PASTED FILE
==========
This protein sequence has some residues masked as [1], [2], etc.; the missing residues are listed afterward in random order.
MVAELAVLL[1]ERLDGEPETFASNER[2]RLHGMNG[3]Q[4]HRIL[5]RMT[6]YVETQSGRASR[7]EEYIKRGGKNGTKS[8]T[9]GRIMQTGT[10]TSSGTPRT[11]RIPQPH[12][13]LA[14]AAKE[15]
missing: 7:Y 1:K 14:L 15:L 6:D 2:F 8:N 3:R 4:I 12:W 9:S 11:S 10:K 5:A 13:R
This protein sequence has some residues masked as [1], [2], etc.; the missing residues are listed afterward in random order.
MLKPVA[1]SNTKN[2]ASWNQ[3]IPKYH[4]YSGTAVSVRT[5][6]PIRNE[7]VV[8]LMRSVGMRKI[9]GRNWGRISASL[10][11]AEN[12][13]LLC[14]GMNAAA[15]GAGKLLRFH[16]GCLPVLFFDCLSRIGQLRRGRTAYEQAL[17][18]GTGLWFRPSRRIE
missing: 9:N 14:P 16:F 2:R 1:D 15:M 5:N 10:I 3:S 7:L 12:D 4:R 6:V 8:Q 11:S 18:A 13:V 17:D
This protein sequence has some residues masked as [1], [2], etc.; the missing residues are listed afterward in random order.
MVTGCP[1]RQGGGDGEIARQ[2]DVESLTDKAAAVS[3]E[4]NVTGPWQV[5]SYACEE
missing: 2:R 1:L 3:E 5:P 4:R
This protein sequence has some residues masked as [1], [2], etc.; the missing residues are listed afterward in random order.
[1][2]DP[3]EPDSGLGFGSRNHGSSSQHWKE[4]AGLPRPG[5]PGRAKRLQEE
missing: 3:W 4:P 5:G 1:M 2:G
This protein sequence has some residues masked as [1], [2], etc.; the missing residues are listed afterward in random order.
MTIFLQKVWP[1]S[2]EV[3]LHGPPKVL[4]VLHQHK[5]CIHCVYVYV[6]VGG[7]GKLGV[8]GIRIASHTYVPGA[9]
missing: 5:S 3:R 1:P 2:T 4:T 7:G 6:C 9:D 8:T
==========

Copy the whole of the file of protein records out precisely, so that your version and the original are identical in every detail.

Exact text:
This protein sequence has some residues masked as [1], [2], etc.; the missing residues are listed afterward in random order.
MVAELAVLL[1]ERLDGEPETFASNER[2]RLHGMNG[3]Q[4]HRIL[5]RMT[6]YVETQSGRASR[7]EEYIKRGGKNGTKS[8]T[9]GRIMQTGT[10]TSSGTPRT[11]RIPQPH[12][13]LA[14]AAKE[15]
missing: 7:Y 1:K 14:L 15:L 6:D 2:F 8:N 3:R 4:I 12:W 9:S 11:S 10:K 5:A 13:R
This protein sequence has some residues masked as [1], [2], etc.; the missing residues are listed afterward in random order.
MLKPVA[1]SNTKN[2]ASWNQ[3]IPKYH[4]YSGTAVSVRT[5][6]PIRNE[7]VV[8]LMRSVGMRKI[9]GRNWGRISASL[10][11]AEN[12][13]LLC[14]GMNAAA[15]GAGKLLRFH[16]GCLPVLFFDCLSRIGQLRRGRTAYEQAL[17][18]GTGLWFRPSRRIE
missing: 9:N 14:P 16:F 2:R 1:D 15:M 5:N 10:I 3:S 7:L 12:D 4:R 6:V 8:Q 11:S 18:A 13:V 17:D
This protein sequence has some residues masked as [1], [2], etc.; the missing residues are listed afterward in random order.
MVTGCP[1]RQGGGDGEIARQ[2]DVESLTDKAAAVS[3]E[4]NVTGPWQV[5]SYACEE
missing: 2:R 1:L 3:E 5:P 4:R
This protein sequence has some residues masked as [1], [2], etc.; the missing residues are listed afterward in random order.
[1][2]DP[3]EPDSGLGFGSRNHGSSSQHWKE[4]AGLPRPG[5]PGRAKRLQEE
missing: 3:W 4:P 5:G 1:M 2:G
This protein sequence has some residues masked as [1], [2], etc.; the missing residues are listed afterward in random order.
MTIFLQKVWP[1]S[2]EV[3]LHGPPKVL[4]VLHQHK[5]CIHCVYVYV[6]VGG[7]GKLGV[8]GIRIASHTYVPGA[9]
missing: 5:S 3:R 1:P 2:T 4:T 7:G 6:C 9:D 8:T